• entertainment purchases.

And you’ll get 1 point per $1 on everything else you buy.

It also comes with a bevy of perks, including a Priority Pass membership with 10 free passes, Hertz #1 Club Gold membership, and a premium concierge service, to name a few.

Owning large assets

If a lot of your money is tied up in your assets (i.e. a retirement fund), many premium cards will consider you based on that, instead of your income.

One such card is the .

While it has a personal income requirement of $60,000 (or $100,000 household), you can also qualify if you have a minimum of $250,000 worth of assets.

When it comes to travel insurance, it’s one of our top credit cards. In fact, it also provides the longest duration of emergency medical coverage for anyone over 75 at 10 days.

And it earns up to 2 Scotia Reward points per $1 spent, and has some other great benefits as well.

Like the , it also charges no foreign transaction fees, saving you 2.5% compared to most credit cards while travelling abroad.

On your travels, this card also gives you a complimentary priority pass membership with 6 free passes, allowing you to relax at the airport before your flight.

Request an upgrade to a premium card through spending

If you have an existing credit card with an issuer, some of them will allow you to upgrade to a premium version if you meet a certain spend threshold in a year.

National Bank is a great example of this.

Let’s take a look at the .

While it has a high personal income requirement of $80,000 (or $150,000 household), if you have an existing National Bank credit card (like the ), you can request an upgrade if you spend $25,000 annually on the card (or $2,083 per month).

Alternatively, you can also qualify for this card if you have $400,000 in investable assets.

And with this upgrade, you’ll get even more rewards:

  • 1.5 points per $1 on the first $40,000 in annual spend,
  • 2 points per $1 on the next $40,000, and
  • 1.5 points per $1 after that.

It also provides increased insurance coverage, including up to 15 days of emergency medical coverage between the ages of 65 and 74. In fact, that’s the longest emergency medical coverage of any credit card in Canada for those over 65.

This card also gives you access to the National Bank lounge for you and a guest at Montreal-Trudeau airport (only available to international passengers).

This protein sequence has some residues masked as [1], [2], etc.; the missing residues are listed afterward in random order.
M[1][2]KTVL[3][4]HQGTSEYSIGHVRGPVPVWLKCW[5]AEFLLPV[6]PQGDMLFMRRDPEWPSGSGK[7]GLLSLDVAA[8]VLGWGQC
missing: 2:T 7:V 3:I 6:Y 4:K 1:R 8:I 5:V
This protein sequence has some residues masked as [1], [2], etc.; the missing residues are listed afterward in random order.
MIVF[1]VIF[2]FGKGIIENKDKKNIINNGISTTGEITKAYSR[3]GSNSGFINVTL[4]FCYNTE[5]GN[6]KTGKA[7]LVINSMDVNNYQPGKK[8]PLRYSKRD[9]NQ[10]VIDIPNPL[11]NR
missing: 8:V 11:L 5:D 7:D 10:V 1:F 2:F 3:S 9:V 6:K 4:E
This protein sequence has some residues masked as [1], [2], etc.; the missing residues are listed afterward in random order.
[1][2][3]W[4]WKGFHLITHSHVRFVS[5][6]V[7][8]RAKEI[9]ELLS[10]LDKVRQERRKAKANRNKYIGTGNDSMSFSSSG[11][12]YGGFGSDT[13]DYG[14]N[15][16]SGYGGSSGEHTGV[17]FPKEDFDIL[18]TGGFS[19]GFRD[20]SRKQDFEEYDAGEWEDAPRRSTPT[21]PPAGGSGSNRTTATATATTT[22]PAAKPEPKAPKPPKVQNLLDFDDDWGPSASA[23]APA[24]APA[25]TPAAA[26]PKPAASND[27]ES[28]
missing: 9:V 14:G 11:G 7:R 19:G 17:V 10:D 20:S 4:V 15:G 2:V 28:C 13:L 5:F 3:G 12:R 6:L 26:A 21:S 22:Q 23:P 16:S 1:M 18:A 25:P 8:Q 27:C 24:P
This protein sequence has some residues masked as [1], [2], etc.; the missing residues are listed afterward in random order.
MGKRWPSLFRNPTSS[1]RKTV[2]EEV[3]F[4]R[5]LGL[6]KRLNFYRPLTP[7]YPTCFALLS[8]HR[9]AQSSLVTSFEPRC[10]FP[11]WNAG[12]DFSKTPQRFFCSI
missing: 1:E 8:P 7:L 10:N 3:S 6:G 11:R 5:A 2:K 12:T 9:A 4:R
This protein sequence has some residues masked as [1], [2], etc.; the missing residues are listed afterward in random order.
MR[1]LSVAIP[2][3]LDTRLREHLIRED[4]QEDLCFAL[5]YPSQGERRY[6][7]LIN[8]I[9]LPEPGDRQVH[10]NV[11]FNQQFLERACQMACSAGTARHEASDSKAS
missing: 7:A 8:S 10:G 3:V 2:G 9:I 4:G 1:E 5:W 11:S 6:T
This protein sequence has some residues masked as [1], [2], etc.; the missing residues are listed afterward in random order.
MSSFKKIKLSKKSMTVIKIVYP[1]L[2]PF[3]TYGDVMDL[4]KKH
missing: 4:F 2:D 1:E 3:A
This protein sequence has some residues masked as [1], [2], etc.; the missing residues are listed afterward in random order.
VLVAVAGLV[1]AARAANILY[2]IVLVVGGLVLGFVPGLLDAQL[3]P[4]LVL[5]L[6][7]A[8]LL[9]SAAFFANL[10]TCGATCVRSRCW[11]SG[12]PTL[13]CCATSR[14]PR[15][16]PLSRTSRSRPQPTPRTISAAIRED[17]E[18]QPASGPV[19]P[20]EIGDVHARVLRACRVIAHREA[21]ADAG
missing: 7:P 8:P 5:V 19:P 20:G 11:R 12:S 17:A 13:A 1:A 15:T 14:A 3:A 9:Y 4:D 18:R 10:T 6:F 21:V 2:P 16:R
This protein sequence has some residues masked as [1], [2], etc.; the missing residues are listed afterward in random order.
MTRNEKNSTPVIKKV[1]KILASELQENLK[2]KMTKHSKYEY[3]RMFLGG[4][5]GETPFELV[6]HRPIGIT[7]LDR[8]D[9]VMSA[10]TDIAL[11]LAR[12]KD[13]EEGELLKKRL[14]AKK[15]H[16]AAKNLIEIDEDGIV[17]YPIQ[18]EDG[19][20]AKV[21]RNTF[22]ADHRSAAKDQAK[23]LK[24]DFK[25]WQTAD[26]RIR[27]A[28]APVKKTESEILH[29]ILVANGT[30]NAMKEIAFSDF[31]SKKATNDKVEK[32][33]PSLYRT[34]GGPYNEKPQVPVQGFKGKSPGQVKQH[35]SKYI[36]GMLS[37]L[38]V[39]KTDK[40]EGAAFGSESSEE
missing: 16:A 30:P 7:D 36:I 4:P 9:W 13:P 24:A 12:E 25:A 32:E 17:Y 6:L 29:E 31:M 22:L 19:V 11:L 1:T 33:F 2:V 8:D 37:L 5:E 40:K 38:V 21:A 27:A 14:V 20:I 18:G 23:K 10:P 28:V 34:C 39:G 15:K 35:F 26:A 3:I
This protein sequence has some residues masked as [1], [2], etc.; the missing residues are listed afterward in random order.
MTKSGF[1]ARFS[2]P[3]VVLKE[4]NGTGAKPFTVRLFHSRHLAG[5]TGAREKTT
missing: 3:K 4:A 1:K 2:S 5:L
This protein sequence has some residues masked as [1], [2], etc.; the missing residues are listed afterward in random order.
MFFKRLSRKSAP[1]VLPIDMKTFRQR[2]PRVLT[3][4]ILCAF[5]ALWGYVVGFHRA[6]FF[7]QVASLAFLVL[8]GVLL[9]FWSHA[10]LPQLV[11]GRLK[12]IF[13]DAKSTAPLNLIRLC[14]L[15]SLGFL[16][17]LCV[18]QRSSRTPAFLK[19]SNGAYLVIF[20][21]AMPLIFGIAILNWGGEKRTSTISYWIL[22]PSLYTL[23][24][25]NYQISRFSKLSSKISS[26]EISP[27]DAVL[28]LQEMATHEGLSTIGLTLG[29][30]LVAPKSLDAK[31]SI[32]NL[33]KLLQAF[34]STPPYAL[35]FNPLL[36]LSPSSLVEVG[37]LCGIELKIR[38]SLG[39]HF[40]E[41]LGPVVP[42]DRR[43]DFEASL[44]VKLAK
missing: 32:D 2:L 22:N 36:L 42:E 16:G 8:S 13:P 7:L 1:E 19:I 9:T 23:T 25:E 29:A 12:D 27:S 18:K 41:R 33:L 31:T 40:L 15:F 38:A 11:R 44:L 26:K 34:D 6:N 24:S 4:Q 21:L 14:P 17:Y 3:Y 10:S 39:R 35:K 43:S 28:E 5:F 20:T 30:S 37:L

Plus, this card also will refund you up to $250 in travel fees every year:

  • $100 for airport parking,
  • $100 for baggage fees, and
  • $50 for seat selection.

If spending $25,000 a year is a little steep, you can qualify for the by only spending $15,000 per year ($1,250 per month) on your National Bank Platinum Mastercard.

You’ll still get increased rewards compared to the Platinum Version:

  • 1.25 points per $1 on the first $20,000 in annual spend,
  • 2 points per $1 on the next $10,000, and
  • 1.25 points per $1 after that.

This card also has the exact same insurance coverage as the World Elite card, but you lose out on the lounge access and travel fee reimbursements.

Similar to the World Elite, you can also qualify for this card if you have investable assets of $250,000.

Related: 3 National Bank Travel Mastercards Reviewed & Compared

Maintaining a strong banking relationship

The last thing you can do is maintain a strong banking presence with a credit card issuer. Keep an active bank account and credit card with them, and they may invite you to upgrade your card.

Or, you can always call your bank after you have a card with them for a year, and ask to upgrade your card. The worst they can do is say no.

There’s no hard and fast rule on this, but it can be an option to get that credit card you’ve been eyeing .

Wrapping things up

So there you have it. 4 different strategies on getting a premium credit card that gets around various income requirements.

And remember, while this was focused on seniors these strategies can actually work for anyone.

Have you tried any of these strategies before?

How was your experience?

Let us know in the comments below.